The UK’s BBC is struggling to prove the “story” that Russian influence is behind the “Yellow Vest” protests in France, RIA Novosti reported on December 16th.
The outlet posted screenshots of a conversation between a BBC correspondent, Olga Ivshina, and a stringer, covering the “Yellow Vest” protests on social media. Ivshina appears to be quite interested in the person she’s conversating with, more than anything attempting to “squeeze” some information that would lead to the conclusion that “Russia is behind the protests.”
“Maybe some Russian business is making big bucks on it?”
“Maybe they are eating cutlets out there en masse, for example?”
“Or maybe the far-rights are the main troublemakers?”
The conversion also continued, RIA reported:
“Is there a “National Front” on the streets of Paris [which is the former name of Marine Le Pen’s movement, now the National Rally], Ivshina asked. “And if you find these ultra-rightists, will they talk about Putin and Moscow?”
“Well, at least the Russians go to the protests, right?”
“Well you personally came to the protest, is that right?”
“I am a journalist.”
Clearly her quest to “uncover” information appeared to be unsuccessful after she had to even admit that the editorial board is desperate to find a lead:
“Yes, I’m searching for the angles))) The editorial board wants blood, yo)))”
Ria Novosti also recalled that the “Russian influence” story in the “Yellow Vest” protests began was started by Ukraine’s security service, the SBU. It claimed that the protests were organized under the guidance of Russia’s FSB security service and the General Staff of the Russian Armed Forces.
Following the report, the RT asked BBC for a comment.
“As the French Foreign Minister had spoken publicly about media reports of a possible Russian influence in the protests, it was perfectly reasonable for our correspondent to raise the subject,” BBC answered. “However, in the end her reports made no mention of a possible connection with Russia at all. We stand by our impartial, independent journalism.”
Impartial and independent, as long as it forwards the narrative and deems a side “guilty” until proven “innocent.”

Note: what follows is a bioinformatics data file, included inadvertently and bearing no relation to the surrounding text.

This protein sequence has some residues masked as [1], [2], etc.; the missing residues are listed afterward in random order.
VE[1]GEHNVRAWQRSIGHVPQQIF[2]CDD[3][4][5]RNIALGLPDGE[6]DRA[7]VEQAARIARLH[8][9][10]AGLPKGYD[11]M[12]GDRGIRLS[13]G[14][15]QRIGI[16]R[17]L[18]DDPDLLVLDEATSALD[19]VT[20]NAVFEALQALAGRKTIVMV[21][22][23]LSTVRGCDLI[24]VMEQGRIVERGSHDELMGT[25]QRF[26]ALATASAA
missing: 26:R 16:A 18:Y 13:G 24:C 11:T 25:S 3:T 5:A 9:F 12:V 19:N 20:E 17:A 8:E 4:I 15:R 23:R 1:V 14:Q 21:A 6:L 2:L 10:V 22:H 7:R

Furthermore, the BBC story and conduct appeared to have caught the attention of the Russian Foreign Ministry.
On December 17th, Foreign Ministry spokeswoman Maria Zakharova said that Russia’s foreign ministry plans to turn to the Organization for Security and Cooperation in Europe (OSCE) over media reports about BBC’s seeking to find evidence of Russia’s involvement in the ongoing protests in France.
“We will ask this question to international structures. Tomorrow we will refer a corresponding letter to the OSCE to draw its attention to that,” she said, adding that the actions of the BBC journalists are seen as an “absolutely appalling fact.
“It is the United Kingdom that keeps on saying that the Russian mass media, Russian television channels are indulging in propaganda but gives no facts to prove it, only saying that British public activists are filing complaints to Ofcom, a media regulator, and they have to react and reproach our mass media and journalists for alleged unprofessional behavior. Now I have a question to these British media regulators: what do they think about this compilation of facts journalists of their tele and radio companies are indulging in?”
Now it is not about double standards, it is not about politically motivated actions, it is about open propaganda. In this case, it is a flagrant compilation, an attempt to find puzzle pieces for a bigger picture. No doubt of that. Now we see how journalists of the BBC corporation work.”
She also noted that astounding sums of money were allocated in Brussels and the UK to counteract “Russian propaganda,” so why not invest a small part of that money in combating BBC’s propaganda?
Regarding the protests themselves, for the fifth Saturday in a row, the Yellow vest protesters took to the streets on December 15th. According to French authorities, approximately 33,500 protesters appeared nationwide, a drop from the 125,000 who mobilized the weekend before.
In Paris, officers fired rubber bullets and tear gas at the demonstrators, some of whom were alleged to have set vehicles on fire in the area. Police also used water cannons in an effort to dissipate the masses. There were around 3,000 protesters according to police, compared to about 10,000 in the previous week.
More than 1,700 people were apprehended by authorities for questioning, while 1,220 were taken into custody nationwide, according to figures from the Interior Ministry.
The protests were largely peaceful, however there were still 8,000 officers and 14 armored vehicles deployed in Paris, with 69,000 officers deployed nationwide in a show of Force.
The protests initially began against the increasing fuel prices, due to an increased fuel tax. However, they evolved into protests demanding for French President Emmanuel Macron to step down, in addition to demands for lower taxes, better pensions, and easier university entry conditions.
In total, more than 900 people were injured and 8 have died, with the most recent one happening during the protests on December 16th.
On the day before the protests, the French president called for “calm.”
“Our country needs calm. It needs order. It needs to function normally again.”